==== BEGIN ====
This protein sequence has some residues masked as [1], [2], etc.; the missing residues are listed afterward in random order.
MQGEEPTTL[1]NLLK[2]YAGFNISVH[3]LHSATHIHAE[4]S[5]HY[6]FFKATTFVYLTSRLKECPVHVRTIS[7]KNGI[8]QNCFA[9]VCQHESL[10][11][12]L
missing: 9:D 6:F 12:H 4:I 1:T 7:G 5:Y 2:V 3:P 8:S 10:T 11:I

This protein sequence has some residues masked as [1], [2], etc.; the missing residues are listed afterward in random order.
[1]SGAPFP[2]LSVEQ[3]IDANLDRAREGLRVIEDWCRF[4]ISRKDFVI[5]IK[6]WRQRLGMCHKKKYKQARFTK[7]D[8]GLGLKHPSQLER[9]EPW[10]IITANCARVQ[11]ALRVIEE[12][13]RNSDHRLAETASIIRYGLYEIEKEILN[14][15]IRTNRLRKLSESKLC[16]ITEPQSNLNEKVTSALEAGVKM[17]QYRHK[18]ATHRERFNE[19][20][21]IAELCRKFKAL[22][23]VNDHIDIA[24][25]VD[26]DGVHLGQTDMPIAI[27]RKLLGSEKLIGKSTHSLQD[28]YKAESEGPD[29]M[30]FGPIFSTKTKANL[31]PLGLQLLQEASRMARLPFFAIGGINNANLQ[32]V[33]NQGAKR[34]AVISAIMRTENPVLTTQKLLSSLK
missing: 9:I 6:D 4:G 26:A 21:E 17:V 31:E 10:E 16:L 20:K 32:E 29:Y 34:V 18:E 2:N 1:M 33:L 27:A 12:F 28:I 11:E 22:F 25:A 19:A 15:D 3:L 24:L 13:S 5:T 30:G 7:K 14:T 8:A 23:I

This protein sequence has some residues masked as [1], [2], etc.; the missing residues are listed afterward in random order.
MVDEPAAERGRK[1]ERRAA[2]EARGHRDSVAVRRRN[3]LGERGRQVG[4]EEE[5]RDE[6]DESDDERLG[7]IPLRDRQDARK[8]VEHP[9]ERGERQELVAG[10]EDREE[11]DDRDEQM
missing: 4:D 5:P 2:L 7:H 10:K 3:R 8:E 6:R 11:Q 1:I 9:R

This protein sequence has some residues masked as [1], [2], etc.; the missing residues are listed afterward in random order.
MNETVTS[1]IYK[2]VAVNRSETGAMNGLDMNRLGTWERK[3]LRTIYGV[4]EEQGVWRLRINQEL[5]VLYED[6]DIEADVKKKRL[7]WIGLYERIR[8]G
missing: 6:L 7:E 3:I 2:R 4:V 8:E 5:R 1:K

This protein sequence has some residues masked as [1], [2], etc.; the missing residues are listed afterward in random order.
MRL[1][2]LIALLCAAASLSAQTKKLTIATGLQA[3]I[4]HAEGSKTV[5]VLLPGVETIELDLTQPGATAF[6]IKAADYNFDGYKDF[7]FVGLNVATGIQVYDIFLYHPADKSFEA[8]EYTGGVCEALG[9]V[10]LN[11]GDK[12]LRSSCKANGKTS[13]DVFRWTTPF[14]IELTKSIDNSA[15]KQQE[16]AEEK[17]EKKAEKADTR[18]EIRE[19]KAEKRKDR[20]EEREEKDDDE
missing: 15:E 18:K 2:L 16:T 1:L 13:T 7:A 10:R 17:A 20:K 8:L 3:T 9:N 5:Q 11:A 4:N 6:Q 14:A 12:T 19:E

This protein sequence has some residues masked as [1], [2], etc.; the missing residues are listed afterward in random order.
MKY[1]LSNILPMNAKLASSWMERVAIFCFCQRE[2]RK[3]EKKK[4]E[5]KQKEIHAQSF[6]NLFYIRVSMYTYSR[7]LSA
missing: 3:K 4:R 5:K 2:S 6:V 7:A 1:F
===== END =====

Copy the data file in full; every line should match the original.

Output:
This protein sequence has some residues masked as [1], [2], etc.; the missing residues are listed afterward in random order.
MQGEEPTTL[1]NLLK[2]YAGFNISVH[3]LHSATHIHAE[4]S[5]HY[6]FFKATTFVYLTSRLKECPVHVRTIS[7]KNGI[8]QNCFA[9]VCQHESL[10][11][12]L
missing: 9:D 6:F 12:H 4:I 1:T 7:G 5:Y 2:V 3:P 8:S 10:T 11:I

This protein sequence has some residues masked as [1], [2], etc.; the missing residues are listed afterward in random order.
[1]SGAPFP[2]LSVEQ[3]IDANLDRAREGLRVIEDWCRF[4]ISRKDFVI[5]IK[6]WRQRLGMCHKKKYKQARFTK[7]D[8]GLGLKHPSQLER[9]EPW[10]IITANCARVQ[11]ALRVIEE[12][13]RNSDHRLAETASIIRYGLYEIEKEILN[14][15]IRTNRLRKLSESKLC[16]ITEPQSNLNEKVTSALEAGVKM[17]QYRHK[18]ATHRERFNE[19][20][21]IAELCRKFKAL[22][23]VNDHIDIA[24][25]VD[26]DGVHLGQTDMPIAI[27]RKLLGSEKLIGKSTHSLQD[28]YKAESEGPD[29]M[30]FGPIFSTKTKANL[31]PLGLQLLQEASRMARLPFFAIGGINNANLQ[32]V[33]NQGAKR[34]AVISAIMRTENPVLTTQKLLSSLK
missing: 9:I 6:D 4:G 26:A 21:E 17:V 31:E 10:E 16:L 20:K 32:E 29:Y 34:V 18:E 2:N 1:M 33:L 27:A 12:F 28:I 11:E 22:F 25:A 19:A 15:D 3:L 24:L 13:S 5:T 30:G 7:K 14:T 8:A 23:I

This protein sequence has some residues masked as [1], [2], etc.; the missing residues are listed afterward in random order.
MVDEPAAERGRK[1]ERRAA[2]EARGHRDSVAVRRRN[3]LGERGRQVG[4]EEE[5]RDE[6]DESDDERLG[7]IPLRDRQDARK[8]VEHP[9]ERGERQELVAG[10]EDREE[11]DDRDEQM
missing: 4:D 5:P 2:L 7:H 10:K 3:R 8:E 6:R 11:Q 1:I 9:R

This protein sequence has some residues masked as [1], [2], etc.; the missing residues are listed afterward in random order.
MNETVTS[1]IYK[2]VAVNRSETGAMNGLDMNRLGTWERK[3]LRTIYGV[4]EEQGVWRLRINQEL[5]VLYED[6]DIEADVKKKRL[7]WIGLYERIR[8]G
missing: 6:L 7:E 3:I 2:R 4:V 8:E 5:R 1:K

This protein sequence has some residues masked as [1], [2], etc.; the missing residues are listed afterward in random order.
MRL[1][2]LIALLCAAASLSAQTKKLTIATGLQA[3]I[4]HAEGSKTV[5]VLLPGVETIELDLTQPGATAF[6]IKAADYNFDGYKDF[7]FVGLNVATGIQVYDIFLYHPADKSFEA[8]EYTGGVCEALG[9]V[10]LN[11]GDK[12]LRSSCKANGKTS[13]DVFRWTTPF[14]IELTKSIDNSA[15]KQQE[16]AEEK[17]EKKAEKADTR[18]EIRE[19]KAEKRKDR[20]EEREEKDDDE
missing: 15:E 18:K 2:L 16:T 1:L 13:T 7:A 10:R 17:A 20:K 8:L 3:T 9:N 5:Q 11:A 4:N 6:Q 14:A 12:T 19:E

This protein sequence has some residues masked as [1], [2], etc.; the missing residues are listed afterward in random order.
MKY[1]LSNILPMNAKLASSWMERVAIFCFCQRE[2]RK[3]EKKK[4]E[5]KQKEIHAQSF[6]NLFYIRVSMYTYSR[7]LSA
missing: 3:K 4:R 5:K 2:S 6:V 7:A 1:F